The Greek Godot finally arrived. After an interminable wait, the deal has, at last, been done. The government of Prime Minister Lucas Papademos will make further budgets cuts, equal to 1.5 per cent of GDP this year. This opens the way for the Greek private-sector bondholders to accept their "haircut", giving Athens around €100 billion in debt relief. This shared public- and private-sector sacrifice will unlock the €130bn aid package for Athens from the European Union and the International Monetary Fund. Now Greece should be able to make its €14.4bn bond redemption payment on 20 March. The risk of a disorderly default next month, which could set off a broader financial cataclysm, has receded.
Will there be a sharp recovery of confidence in the markets in response? There wasn't much sign of it yesterday. A Greek deal had been pretty much "priced in" by investors, meaning there is unlikely to be any impressive rally from financial markets. And fears of financial contagion from Greece to other weak eurozone states had already eased thanks to the €500bn injection of liquidity into the eurozone banking system by the European Central Bank last month. There is also due to be a further blast from the ECB's liquidity "bazooka" at the end of the month.
So crisis over? Even with the debt writedown and new aid, Greece will be left on course for a debt pile worth more than 120 per cent of the country's annual output by the end of the decade. "This is woefully insufficient as far as putting Greece's public finances on a sustainable footing," warns Nicholas Spiro, of Spiro Sovereign Strategy.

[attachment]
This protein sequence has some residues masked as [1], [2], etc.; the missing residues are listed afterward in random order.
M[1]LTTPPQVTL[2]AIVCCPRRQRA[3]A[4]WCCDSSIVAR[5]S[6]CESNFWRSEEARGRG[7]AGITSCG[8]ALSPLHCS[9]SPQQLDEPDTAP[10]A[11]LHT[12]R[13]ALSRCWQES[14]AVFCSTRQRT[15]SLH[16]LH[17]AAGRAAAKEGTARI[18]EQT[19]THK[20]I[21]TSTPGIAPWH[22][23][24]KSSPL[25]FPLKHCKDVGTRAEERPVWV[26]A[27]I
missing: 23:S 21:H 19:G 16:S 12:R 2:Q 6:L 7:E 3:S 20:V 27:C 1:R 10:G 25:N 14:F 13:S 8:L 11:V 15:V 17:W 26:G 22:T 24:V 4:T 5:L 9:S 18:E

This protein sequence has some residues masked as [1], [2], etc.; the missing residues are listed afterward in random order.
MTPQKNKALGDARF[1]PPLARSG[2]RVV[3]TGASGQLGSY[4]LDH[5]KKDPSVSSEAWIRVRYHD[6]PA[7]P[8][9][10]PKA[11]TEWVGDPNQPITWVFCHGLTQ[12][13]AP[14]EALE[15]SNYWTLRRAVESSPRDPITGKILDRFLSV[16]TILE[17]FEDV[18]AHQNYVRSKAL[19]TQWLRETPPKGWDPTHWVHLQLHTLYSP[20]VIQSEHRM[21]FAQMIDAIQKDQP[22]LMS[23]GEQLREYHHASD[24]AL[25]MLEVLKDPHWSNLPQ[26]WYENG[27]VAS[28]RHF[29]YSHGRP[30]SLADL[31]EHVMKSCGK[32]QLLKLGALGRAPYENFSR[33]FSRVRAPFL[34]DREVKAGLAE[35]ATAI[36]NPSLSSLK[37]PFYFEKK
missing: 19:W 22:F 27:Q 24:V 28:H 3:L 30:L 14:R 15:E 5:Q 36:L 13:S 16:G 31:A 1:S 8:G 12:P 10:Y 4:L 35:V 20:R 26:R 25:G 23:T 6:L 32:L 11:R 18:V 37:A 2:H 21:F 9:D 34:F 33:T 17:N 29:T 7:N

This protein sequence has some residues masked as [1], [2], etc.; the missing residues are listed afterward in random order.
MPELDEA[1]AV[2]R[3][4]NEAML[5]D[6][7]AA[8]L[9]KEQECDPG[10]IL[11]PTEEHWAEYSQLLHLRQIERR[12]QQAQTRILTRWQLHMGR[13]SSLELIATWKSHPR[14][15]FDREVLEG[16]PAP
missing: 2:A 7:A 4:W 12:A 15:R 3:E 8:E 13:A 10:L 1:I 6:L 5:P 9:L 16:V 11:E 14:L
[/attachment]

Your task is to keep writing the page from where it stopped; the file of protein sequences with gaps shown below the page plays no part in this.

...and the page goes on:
Many are sceptical over whether the country will make it to 2020 without mishap. Greece needs growth to have any hope of paying its debts. Yet the Greek economy is still in freefall, with a 2.8 per cent contraction pencilled in by the European Commission for 2012. Germany is insisting on a policy of draconian austerity from Athens, which has only deepened the depression. Unless the medicine suddenly starts working, Greece is inevitably going to need still more debt forgiveness. And that will mean more losses for private bondholders – or more financial support from other European governments.
A Greek exit from the eurozone looks less of a risk today, but it has not disappeared. Many analysts still put the chances at around 50 per cent. Life within the single currency looks agonisingly difficult for Greece. It needs to bring its labour costs into line with ultra-efficient Germany through grinding price deflation and a decade of squeezed living standards. But the shock of exit could be more traumatic still. Most Greek savers would pull their money from the banking sector at the first hint of a withdrawal, to prevent a massive reduction in their real wealth from devaluation. Financial and economic chaos would most probably follow. And for what benefit? Some economists argue that talk of an export boost from the reintroduction of a significantly devalued drachma is impossibly optimistic for an economy like Greece.
But Greek politics is a wildcard. The country is due to hold elections in April. A new government, under popular pressure, might decide not to honour the deficit reduction promises, prompting a fresh confrontation with the rest of Europe. A new administration might even decide to head for the exit. Desperate countries do desperate things.
European bigwigs are not exactly making Greece feel welcome. The Dutch EU Commissioner, Neelie Kroes, said this week that the single currency could survive without its troubled member. And Berlin is pushing for the financial aid to pass through a special bank account, which the Greek state will not be able to tap, from which debt interest payments would be deducted. That might be interpreted as a humiliation too far by Athens.
The agreement to release the new bailout cash must also be approved by the Bundestag. It is not just Greek politicians that need to sign up to this deal, but German ones too. The agonised wait is over. Let the agonised waiting begin.
- More about: